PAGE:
After several long months of space travel, John finally told his two fellow astronauts to strap themselves in for landing, and Magnolia glided to a stop on the rocky surface of Mars. They descended the ladder and stood on the uneven ground of the Red Planet, staring in awe at their surroundings. Mars was a rusty wasteland of rocks and dust.

“This is amazing!” yelled Carter. “I totally want to live here!”

John picked up a stone. “It is amazing,” he agreed.

Carter skipped across the rocky ground. “Check out this mountain!” he shouted.

“That’s Olympus Mons,” said Stella knowledgeably. “It’s the largest volcano in our solar system at 15.5 miles high.”

“Wow, hope it erupts!” said Carter enthusiastically.

“I believe it’s inactive,” said Stella.

“Too bad.”

After hours of exploring the Red Planet, collecting samples, and taking notes, John signaled that it was finally time to leave. The three astronauts climbed back into Magnolia and watched the rapidly receding planet.

“The mission was a success.” John said through his transmitter.

Their return journey was as long as the first one, but finally John was able to report that they were drawing near to Earth. “We are now approaching the atmosphere,” he said, as Earth’s blue curve appeared before him. Is that smoke? he wondered, sniffing the air. John began preparing for landing as he watched Mars dwindling into a tiny dot behind Magnolia.

The door burst open and Carter appeared, looking terrified. “The engines are failing! If they break down, we won’t be able to re-enter the atmosphere, and we’ll be trapped in outer space forever!”

John leapt up as Stella dashed in. “One of the engines is on fire!” she cried. All three raced towards the back of the rocket but stopped short as blazing flames leapt up in their path. The flames crept slowly nearer.

“Maybe we can escape, if we’re able to land quickly,” said John, trying to sound calm.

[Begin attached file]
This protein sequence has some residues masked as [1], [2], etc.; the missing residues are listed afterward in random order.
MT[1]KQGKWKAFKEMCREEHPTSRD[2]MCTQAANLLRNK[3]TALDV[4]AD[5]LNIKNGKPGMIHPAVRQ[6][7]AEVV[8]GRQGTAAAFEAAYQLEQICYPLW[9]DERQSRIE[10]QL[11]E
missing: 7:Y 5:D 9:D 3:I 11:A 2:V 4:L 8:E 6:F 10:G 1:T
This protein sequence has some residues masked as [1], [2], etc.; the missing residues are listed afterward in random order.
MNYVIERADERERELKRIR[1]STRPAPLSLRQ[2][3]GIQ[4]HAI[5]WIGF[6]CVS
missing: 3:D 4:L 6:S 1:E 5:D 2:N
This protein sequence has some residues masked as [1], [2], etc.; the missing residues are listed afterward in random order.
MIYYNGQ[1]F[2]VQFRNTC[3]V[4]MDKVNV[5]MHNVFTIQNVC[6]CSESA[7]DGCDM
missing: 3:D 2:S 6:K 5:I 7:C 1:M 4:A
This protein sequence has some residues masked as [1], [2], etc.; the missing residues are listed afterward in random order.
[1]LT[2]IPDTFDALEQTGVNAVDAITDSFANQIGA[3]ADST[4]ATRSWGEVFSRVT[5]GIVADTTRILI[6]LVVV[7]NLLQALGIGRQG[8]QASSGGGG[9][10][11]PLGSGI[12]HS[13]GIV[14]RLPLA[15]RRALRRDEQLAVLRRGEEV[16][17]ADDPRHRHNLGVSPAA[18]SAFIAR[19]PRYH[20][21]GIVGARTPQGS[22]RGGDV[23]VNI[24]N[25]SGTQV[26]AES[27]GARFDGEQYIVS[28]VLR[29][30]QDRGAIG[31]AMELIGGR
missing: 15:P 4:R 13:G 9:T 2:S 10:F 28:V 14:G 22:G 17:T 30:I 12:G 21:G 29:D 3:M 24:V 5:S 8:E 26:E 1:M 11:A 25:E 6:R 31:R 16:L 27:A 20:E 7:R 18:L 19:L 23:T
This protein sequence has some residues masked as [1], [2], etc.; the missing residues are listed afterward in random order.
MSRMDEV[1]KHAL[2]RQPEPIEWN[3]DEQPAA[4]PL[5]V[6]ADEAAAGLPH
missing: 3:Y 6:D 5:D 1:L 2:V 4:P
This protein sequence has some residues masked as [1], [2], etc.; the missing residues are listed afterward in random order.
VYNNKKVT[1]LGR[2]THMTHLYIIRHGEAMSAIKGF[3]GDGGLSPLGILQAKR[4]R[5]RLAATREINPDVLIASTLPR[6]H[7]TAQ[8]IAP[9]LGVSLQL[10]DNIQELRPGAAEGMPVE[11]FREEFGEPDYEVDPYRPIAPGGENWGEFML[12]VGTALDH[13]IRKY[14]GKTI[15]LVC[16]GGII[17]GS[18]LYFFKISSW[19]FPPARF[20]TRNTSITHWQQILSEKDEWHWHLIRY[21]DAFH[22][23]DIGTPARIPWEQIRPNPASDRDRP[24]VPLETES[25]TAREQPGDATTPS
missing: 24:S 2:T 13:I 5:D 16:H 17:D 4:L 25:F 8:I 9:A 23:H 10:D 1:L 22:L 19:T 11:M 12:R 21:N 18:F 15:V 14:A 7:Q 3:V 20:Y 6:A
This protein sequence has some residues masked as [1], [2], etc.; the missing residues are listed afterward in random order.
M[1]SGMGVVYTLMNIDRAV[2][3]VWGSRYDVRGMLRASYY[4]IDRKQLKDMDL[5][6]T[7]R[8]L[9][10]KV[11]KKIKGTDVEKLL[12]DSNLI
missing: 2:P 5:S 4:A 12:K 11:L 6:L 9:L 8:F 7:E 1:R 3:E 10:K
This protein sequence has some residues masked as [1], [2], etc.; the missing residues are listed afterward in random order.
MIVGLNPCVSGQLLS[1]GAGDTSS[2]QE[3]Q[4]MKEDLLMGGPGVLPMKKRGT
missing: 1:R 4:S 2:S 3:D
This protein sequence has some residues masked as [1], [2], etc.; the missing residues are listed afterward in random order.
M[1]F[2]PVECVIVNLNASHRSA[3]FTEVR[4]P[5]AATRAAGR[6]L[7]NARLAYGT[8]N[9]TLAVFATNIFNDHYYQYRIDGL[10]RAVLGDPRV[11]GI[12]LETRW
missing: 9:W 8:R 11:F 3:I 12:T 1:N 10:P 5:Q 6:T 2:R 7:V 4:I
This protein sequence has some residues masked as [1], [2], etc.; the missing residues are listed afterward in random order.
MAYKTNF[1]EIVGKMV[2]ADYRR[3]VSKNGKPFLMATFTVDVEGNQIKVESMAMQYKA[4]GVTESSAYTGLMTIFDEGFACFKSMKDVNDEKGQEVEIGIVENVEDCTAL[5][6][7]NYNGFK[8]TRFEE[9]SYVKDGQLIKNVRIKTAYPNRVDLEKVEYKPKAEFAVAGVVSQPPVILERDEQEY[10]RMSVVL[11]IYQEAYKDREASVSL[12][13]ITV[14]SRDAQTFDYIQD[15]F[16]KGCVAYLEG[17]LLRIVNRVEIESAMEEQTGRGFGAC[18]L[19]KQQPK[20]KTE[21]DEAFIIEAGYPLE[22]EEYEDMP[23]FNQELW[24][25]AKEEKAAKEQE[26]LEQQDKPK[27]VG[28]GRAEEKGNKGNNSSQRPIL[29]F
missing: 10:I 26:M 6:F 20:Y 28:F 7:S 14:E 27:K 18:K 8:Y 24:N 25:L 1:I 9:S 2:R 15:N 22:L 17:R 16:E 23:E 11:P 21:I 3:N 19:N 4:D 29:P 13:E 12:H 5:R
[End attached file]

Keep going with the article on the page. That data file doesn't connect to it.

“No!” shrieked Stella, not trying to sound calm at all. “Our heat shield isn’t working! The atmosphere is burning hot—if we enter it, Magnolia will explode!” John and Carter stared at her in horror.

“We’ve got to try it! The heat shield might be in better condition than you think,” said John.

“Okay,” said Stella nervously. “Try it.” John dashed back to the command room.

“The controls aren’t working!” he moaned. The three astronauts backed away as the fire spread, crackling as it consumed everything it touched. It licked the floor and walls, filling the rocket with heat.

“Kids, time for bed!” The cry rang through the air. In a moment, the three astronauts trapped in the flaming spaceship vanished, to be replaced by three children huddled on one of the branches of a large magnolia tree. John looked at his siblings and shrugged. They could play astronauts another day. “Come on,” he said. Stella and Carter hopped off the branch and ran towards their house, where their mom stood waiting on the back porch.

Behind them, the magnolia tree which had served as their spacecraft stood silhouetted in the twilight. High above, Mars twinkled in the sky.